Art books need to be useful, informative and visually ravishing. One of the most useful and delightful this autumn is a companionable new reference book from Thames & Hudson, Understanding Paintings: Bible Stories and Classical Myths in Art (£19.95). No one is equipped to understand paintings in the Western tradition without some grounding in scripture and classical mythology. This book takes apart, spread by spread, over 200 of the greatest Old Masters on classical or Christian themes by the likes of Titian, Raphael and Durer, quotes the relevant texts, and then explains their stories to us.
Generally speaking, museum guides do not merit special attention. An exception are the new titles in an excellent series, "A Closer Look at...", which guides us through the collections of the National Gallery. The latest additions are Faces and Saints and, given that they are so lavishly illustrated, they represent very good value for money indeed at £7.99 each from the National Gallery Company.
When it comes to autobiography, Charles Saatchi has never been much of a storyteller. Which is why My Name is Charles Saatchi and I Am an Artoholic (Phaidon, £5.95), though brief, comes in quite useful. It's not Charles in the confessional – in fact, it consists of some of the often quite robust answers that he has given to persistent journalists over the years, but it's informative, entertaining and quite spikily readable. Q. "I know very little about contemporary art, but I have £1,000 to invest. What do you suggest?" A. "Premium Bonds".
As ever, major exhibitions have been spawning a tonnage of catalogues. Some are too chic for their own good. The best this year come from the National Gallery and British Museum, and accompany shows devoted to Moctezuma: Aztec Ruler (British Museum Press, £25), still running at the BM, and the astonishing show of 17th-century Spanish wooden sculpture at the National Gallery, The Sacred Made Real (Yale, £35). These two books show us what catalogue-making should be all about: the texts are crisp and well-written; the superb photography helps to heighten the dramatic appeal of the objects on display; and the typography is clean, elegant and legible.
Peter Blake has created a delightful ABC for younger readers, published by the Tate Gallery at £7.99. It couldn't be simpler. He has set each letter beside an object from his vast personal collection of vintage toys and curios, from a frenzied wooden bicyclist to the most dolefully long-nosed dog imaginable. The book's a delight – and it will delight young readers.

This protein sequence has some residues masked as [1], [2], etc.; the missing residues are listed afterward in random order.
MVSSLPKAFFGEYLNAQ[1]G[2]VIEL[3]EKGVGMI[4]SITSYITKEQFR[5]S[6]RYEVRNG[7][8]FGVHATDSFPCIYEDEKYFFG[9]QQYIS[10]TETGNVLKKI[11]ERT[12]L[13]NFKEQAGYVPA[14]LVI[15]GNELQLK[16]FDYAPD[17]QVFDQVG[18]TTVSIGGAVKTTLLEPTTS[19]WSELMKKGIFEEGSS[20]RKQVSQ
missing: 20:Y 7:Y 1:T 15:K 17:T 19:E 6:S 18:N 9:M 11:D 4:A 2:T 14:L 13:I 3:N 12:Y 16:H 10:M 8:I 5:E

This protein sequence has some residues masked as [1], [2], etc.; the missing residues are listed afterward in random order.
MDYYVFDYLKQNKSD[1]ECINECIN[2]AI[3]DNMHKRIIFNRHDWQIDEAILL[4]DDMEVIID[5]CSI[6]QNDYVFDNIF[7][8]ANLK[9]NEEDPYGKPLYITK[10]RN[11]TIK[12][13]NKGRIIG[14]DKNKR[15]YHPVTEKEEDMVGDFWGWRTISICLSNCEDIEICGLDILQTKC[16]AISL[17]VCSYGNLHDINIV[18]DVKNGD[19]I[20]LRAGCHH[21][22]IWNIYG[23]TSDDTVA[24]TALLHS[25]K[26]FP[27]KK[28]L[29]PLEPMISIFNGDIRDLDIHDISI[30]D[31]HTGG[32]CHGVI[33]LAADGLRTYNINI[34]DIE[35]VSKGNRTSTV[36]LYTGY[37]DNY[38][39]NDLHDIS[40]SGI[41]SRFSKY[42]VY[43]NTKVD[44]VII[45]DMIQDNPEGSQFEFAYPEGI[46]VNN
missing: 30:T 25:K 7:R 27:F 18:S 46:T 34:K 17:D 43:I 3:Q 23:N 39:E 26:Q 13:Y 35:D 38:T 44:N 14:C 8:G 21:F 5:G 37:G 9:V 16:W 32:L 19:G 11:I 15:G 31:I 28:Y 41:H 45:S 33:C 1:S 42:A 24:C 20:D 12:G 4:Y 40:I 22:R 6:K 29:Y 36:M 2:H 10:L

It is difficult not to look - and look again - at a great self-portrait by Rembrandt or Courbet or Van Gogh. It seems to speak to the onlooker, to beckon us indoors, to be sharing intimacies. Laura Cumming examines the perennial allure of self-portraiture in A Face to the World (Harper Press, £30), and raises some interesting questions as she goes. Why, for example, have sculptors, generally speaking, failed to show the human face with the kind of subtle, alluring grace that painters have managed? Read on.
And so we come to a handful of books which require a great deal of scrutiny of the savings account. Do you enjoy occupying a high vantage-point and seeing far? A timely, well-written and lavishly illustrated new survey of what has been happening to painting over the past 40 years by Tony Godfrey, Painting Today (Phaidon, £45) could well be the book for you. A companion volume from Phaidon by Bob Nickas, at the same price and presented in a similar spirit of lively, unstuffy curiosity, examines abstraction in painting, with a not too finger-snapping title: Painting Abstraction: New Elements in Abstract Painting. The two books have a pleasing manner: curious, informal, thought-provoking.
The Manchester Art Gallery is showing work by women Surrealists, and the artist whose work really catches the eye is Trieste-born Leonor Fini. Vendome Press has published the first comprehensive monograph ever devoted to this neglected artist, by Peter Webb: Sphinx. Though expensive (£60), it represents a wonderful visual survey of an extraordinary career.
One of the year's great book projects – the culmination of 15 years of hard academic labour – is the multi-volume Letters of Vincent Van Gogh. All are newly translated, and the books illustrate every artwork he refers to in those letters. The six volumes are published by Thames & Hudson, complete with slipcase, and cost – aaaarghh! - £325 until 31 December, £395 thereafter, should anyone be fool enough to dally. And now the good news. There is also a website, with free access, which includes everything in these books – and much more. That is my Christmas gift to you, dear readers... www.vangoghletters.orgReuse content